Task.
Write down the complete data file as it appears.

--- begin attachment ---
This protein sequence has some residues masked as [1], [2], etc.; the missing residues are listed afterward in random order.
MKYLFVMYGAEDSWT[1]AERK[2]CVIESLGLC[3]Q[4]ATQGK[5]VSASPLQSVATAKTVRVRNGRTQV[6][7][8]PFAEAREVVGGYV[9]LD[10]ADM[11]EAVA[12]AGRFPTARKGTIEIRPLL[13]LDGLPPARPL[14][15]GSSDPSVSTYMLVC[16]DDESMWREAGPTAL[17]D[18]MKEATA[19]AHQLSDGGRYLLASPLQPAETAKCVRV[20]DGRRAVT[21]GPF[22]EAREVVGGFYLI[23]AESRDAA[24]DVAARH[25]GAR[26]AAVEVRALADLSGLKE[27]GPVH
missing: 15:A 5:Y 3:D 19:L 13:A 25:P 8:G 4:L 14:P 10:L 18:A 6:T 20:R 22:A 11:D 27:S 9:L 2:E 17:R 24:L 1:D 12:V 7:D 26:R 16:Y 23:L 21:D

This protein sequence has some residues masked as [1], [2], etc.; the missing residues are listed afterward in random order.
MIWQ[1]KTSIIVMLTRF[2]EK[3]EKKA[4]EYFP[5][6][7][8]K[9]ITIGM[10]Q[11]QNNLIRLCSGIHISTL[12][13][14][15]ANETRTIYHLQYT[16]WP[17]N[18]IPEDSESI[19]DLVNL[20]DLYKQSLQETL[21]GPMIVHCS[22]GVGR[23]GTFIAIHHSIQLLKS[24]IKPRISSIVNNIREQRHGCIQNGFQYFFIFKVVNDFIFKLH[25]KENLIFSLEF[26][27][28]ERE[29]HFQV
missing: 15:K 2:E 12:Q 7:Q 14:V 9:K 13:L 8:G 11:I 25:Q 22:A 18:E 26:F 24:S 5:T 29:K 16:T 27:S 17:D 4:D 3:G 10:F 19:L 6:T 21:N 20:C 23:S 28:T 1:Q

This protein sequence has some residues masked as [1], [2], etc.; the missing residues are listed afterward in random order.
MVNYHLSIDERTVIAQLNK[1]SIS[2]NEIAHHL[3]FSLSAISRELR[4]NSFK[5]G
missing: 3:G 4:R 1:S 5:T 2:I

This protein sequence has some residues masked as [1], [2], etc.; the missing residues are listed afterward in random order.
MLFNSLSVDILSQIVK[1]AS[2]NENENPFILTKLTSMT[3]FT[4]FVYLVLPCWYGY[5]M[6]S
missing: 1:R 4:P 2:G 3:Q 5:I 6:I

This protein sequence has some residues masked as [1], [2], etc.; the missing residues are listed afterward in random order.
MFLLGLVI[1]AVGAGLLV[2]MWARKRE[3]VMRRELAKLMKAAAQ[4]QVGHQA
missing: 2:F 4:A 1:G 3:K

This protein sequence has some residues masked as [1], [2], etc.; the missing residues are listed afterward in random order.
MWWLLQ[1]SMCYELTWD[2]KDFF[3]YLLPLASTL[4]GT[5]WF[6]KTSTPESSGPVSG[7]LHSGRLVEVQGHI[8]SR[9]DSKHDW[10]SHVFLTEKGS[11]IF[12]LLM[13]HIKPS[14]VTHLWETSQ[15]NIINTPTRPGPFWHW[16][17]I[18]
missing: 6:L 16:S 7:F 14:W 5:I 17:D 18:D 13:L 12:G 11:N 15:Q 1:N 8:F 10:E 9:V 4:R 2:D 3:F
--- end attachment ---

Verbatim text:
This protein sequence has some residues masked as [1], [2], etc.; the missing residues are listed afterward in random order.
MKYLFVMYGAEDSWT[1]AERK[2]CVIESLGLC[3]Q[4]ATQGK[5]VSASPLQSVATAKTVRVRNGRTQV[6][7][8]PFAEAREVVGGYV[9]LD[10]ADM[11]EAVA[12]AGRFPTARKGTIEIRPLL[13]LDGLPPARPL[14][15]GSSDPSVSTYMLVC[16]DDESMWREAGPTAL[17]D[18]MKEATA[19]AHQLSDGGRYLLASPLQPAETAKCVRV[20]DGRRAVT[21]GPF[22]EAREVVGGFYLI[23]AESRDAA[24]DVAARH[25]GAR[26]AAVEVRALADLSGLKE[27]GPVH
missing: 15:A 5:Y 3:D 19:L 13:A 25:P 8:G 4:L 14:P 10:L 18:A 6:T 20:R 22:A 11:D 27:S 9:L 2:E 17:R 24:L 1:D 12:V 7:D 26:R 16:Y 23:L 21:D

This protein sequence has some residues masked as [1], [2], etc.; the missing residues are listed afterward in random order.
MIWQ[1]KTSIIVMLTRF[2]EK[3]EKKA[4]EYFP[5][6][7][8]K[9]ITIGM[10]Q[11]QNNLIRLCSGIHISTL[12][13][14][15]ANETRTIYHLQYT[16]WP[17]N[18]IPEDSESI[19]DLVNL[20]DLYKQSLQETL[21]GPMIVHCS[22]GVGR[23]GTFIAIHHSIQLLKS[24]IKPRISSIVNNIREQRHGCIQNGFQYFFIFKVVNDFIFKLH[25]KENLIFSLEF[26][27][28]ERE[29]HFQV
missing: 15:K 2:E 12:Q 7:Q 14:V 9:K 13:L 8:G 11:I 25:Q 22:A 18:E 26:F 24:S 5:T 29:K 16:T 27:S 17:D 4:D 3:G 10:F 19:L 6:T 21:N 20:C 23:S 28:T 1:Q

This protein sequence has some residues masked as [1], [2], etc.; the missing residues are listed afterward in random order.
MVNYHLSIDERTVIAQLNK[1]SIS[2]NEIAHHL[3]FSLSAISRELR[4]NSFK[5]G
missing: 3:G 4:R 1:S 5:T 2:I

This protein sequence has some residues masked as [1], [2], etc.; the missing residues are listed afterward in random order.
MLFNSLSVDILSQIVK[1]AS[2]NENENPFILTKLTSMT[3]FT[4]FVYLVLPCWYGY[5]M[6]S
missing: 1:R 4:P 2:G 3:Q 5:I 6:I

This protein sequence has some residues masked as [1], [2], etc.; the missing residues are listed afterward in random order.
MFLLGLVI[1]AVGAGLLV[2]MWARKRE[3]VMRRELAKLMKAAAQ[4]QVGHQA
missing: 2:F 4:A 1:G 3:K

This protein sequence has some residues masked as [1], [2], etc.; the missing residues are listed afterward in random order.
MWWLLQ[1]SMCYELTWD[2]KDFF[3]YLLPLASTL[4]GT[5]WF[6]KTSTPESSGPVSG[7]LHSGRLVEVQGHI[8]SR[9]DSKHDW[10]SHVFLTEKGS[11]IF[12]LLM[13]HIKPS[14]VTHLWETSQ[15]NIINTPTRPGPFWHW[16][17]I[18]
missing: 6:L 16:S 7:F 14:W 5:I 17:D 18:D 13:L 12:G 11:N 15:Q 1:N 8:F 10:E 9:V 4:R 2:D 3:F